oppn parties Supreme Court: Making The Election Commission Truly Independent

News Snippets

  • Delhi chief minister Arvind Kejriwal, referring to a spate of FIRs for putting up posters in Delhi which said "Modi Hatao, Desh Bachao", said that even the British did not act in such manner
  • The 2023-24 Appropriation BIll, which allows the government to spend Rs 45 lakh crore in the fiscal, was passed by Lok Sabha in 9 minutes without any discussion
  • Sources say that Amritpal Singh fled to Haryana and may now be in Uttarakhand
  • Experts say that Rahul Gandhi's disqualification from Parliament will kick in immediately as the conviction has not been stayed
  • Tatas to invest $2bn in super app Tata Neu
  • Chief Economic Advisor V Anantha Nageswaran has said that inflation will drop as commodity and food prices have fallen
  • Government will define quality norms to ensure better 5G service
  • Stocks tumble again on Thursday after two sessions of recovery: Sensex loses 289 points to 57925 and Nifty goes down by 75 points to 17076
  • Amicus curiae and senior advocate K V Vishwanathan has told the Supreme Court that the changes made in law and three extensions given to the present director of Enforcement Directorate are illegal and will imperil the integrity of the agency
  • Supreme Court says it cannot judicially direct the government to acquire land or buildings near the court for advocates' chambers
  • ISSF Cup shooting: Indian pair of Rhythm Sangwan and Varun Tomar win silver in 10m sir rifle mixed team event
  • WPL: UP Warriorz take on Mumbai Indians in the Eliminator today. The winner will play Delhi Capitals in the finals
  • World Boxing: Four Indians - Nikhat Zareen, Nitu Ghanghas, Lovelina Borgohain and Saweety Boora - enter the frinals in their respective category
  • Bombay HC imposes costs and dismisses a petition by a housing society that sought to have a community-wise cap on residents
  • Delhi Police files 159 FIRs for defacement of public property and 49 for posters saying 'Modi Hatao Desh Bachao'
Rahul Gandhi disqualified from Parliament, Wayanad Lok Sabha seat declared vacant
oppn parties
Supreme Court: Making The Election Commission Truly Independent

By Sunil Garodia
First publised on 2023-03-03 08:02:55

About the Author

Sunil Garodia Editor-in-Chief of indiacommentary.com. Current Affairs analyst and political commentator.

In a landmark decision, the Supreme Court on Thursday ruled that Election Commissioner (EC) and the Chief Election Commissioner (CEC) will henceforth be selected by a panel comprising of the Prime Minister, the Chief Justice of India and the leader of the opposition (LoP) in Lok Sabha till the Parliament enacts a law on the subject. Ruing the fact that several Central governments in the past 75 years have failed to enact such a law, despite the Constitution asking them to do so, as it will hamper their pursuit of power, the five-judge constitution bench said that exclusive control of the executive in such selection cannot be allowed to continue.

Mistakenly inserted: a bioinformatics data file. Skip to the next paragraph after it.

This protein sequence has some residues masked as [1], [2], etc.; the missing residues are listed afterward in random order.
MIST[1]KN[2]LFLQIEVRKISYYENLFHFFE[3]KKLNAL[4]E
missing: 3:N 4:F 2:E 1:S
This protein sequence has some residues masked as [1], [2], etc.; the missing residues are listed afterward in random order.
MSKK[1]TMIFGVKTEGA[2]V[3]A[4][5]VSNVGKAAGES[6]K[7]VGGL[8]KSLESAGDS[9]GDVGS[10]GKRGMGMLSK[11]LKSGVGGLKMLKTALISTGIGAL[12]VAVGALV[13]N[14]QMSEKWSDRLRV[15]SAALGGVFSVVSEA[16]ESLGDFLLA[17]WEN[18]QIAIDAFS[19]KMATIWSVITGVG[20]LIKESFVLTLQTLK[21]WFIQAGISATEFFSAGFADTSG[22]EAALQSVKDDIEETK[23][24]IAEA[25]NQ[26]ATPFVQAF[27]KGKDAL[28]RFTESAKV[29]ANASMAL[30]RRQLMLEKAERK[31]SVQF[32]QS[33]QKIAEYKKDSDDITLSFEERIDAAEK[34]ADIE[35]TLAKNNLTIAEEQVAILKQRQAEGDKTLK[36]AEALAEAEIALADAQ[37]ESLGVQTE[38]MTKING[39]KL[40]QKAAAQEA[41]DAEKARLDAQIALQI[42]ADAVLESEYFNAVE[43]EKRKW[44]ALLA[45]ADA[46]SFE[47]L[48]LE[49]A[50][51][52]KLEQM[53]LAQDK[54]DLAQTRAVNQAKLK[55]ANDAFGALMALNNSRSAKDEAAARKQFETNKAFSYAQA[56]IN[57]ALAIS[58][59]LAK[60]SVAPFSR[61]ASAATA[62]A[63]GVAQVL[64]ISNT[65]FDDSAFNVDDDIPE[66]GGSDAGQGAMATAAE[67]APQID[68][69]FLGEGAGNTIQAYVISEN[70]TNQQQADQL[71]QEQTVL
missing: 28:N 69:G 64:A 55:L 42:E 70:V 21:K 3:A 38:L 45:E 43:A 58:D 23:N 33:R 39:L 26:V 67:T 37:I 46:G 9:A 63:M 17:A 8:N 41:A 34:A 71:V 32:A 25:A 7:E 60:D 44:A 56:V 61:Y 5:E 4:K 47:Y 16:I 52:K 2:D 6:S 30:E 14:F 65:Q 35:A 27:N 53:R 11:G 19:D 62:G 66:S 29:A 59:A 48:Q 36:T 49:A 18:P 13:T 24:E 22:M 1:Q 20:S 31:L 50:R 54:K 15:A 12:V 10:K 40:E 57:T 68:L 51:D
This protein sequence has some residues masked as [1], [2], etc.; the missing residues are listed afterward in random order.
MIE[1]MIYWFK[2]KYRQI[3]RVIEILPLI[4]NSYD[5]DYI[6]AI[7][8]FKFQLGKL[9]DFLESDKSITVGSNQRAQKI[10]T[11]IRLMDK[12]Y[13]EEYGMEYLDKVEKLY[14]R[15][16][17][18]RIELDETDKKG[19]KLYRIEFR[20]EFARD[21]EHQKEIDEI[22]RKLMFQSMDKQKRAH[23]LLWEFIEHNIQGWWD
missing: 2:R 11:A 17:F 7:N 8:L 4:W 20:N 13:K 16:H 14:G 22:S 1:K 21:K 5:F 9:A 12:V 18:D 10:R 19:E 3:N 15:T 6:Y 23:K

The bench said that "ECs, including the CEC, blessed with nearly infinite powers, must be chosen not by the executive exclusively and particularly without any objective yardstick". It said that "weak-kneed persons" or persons who are obligated or feel indebted to those who appoint them cannot be entrusted with the job as it is the "very foundation of democracy". There was stiff opposition from the Centre which said that the judiciary was stepping in executive domain but the bench was of the view that it has to step in as there is legislative vacuum in the matter. The court also accorded a huge degree of independence to the Election Commission by ruling that, among other things, it can now draw funds directly from the Consolidated Fund of India instead of waiting for approvals from the finance and other ministries.

There is no doubt that the selection of such important functionaries as the ECs and the CEC must follow some defined yardstick and must not be left to the whims and fancies of the party in power at the Centre. The practice now is to appoint retired bureaucrats who were close to the ruling dispensation to have control over them while maintaining a facade of propriety. But one feels that with regional parties becoming important in recent times, the Supreme Court could have, apart from the leader of the opposition in Parliament, included the leaders (in Parliament) of the next two big parties in the panel to make it truly representative.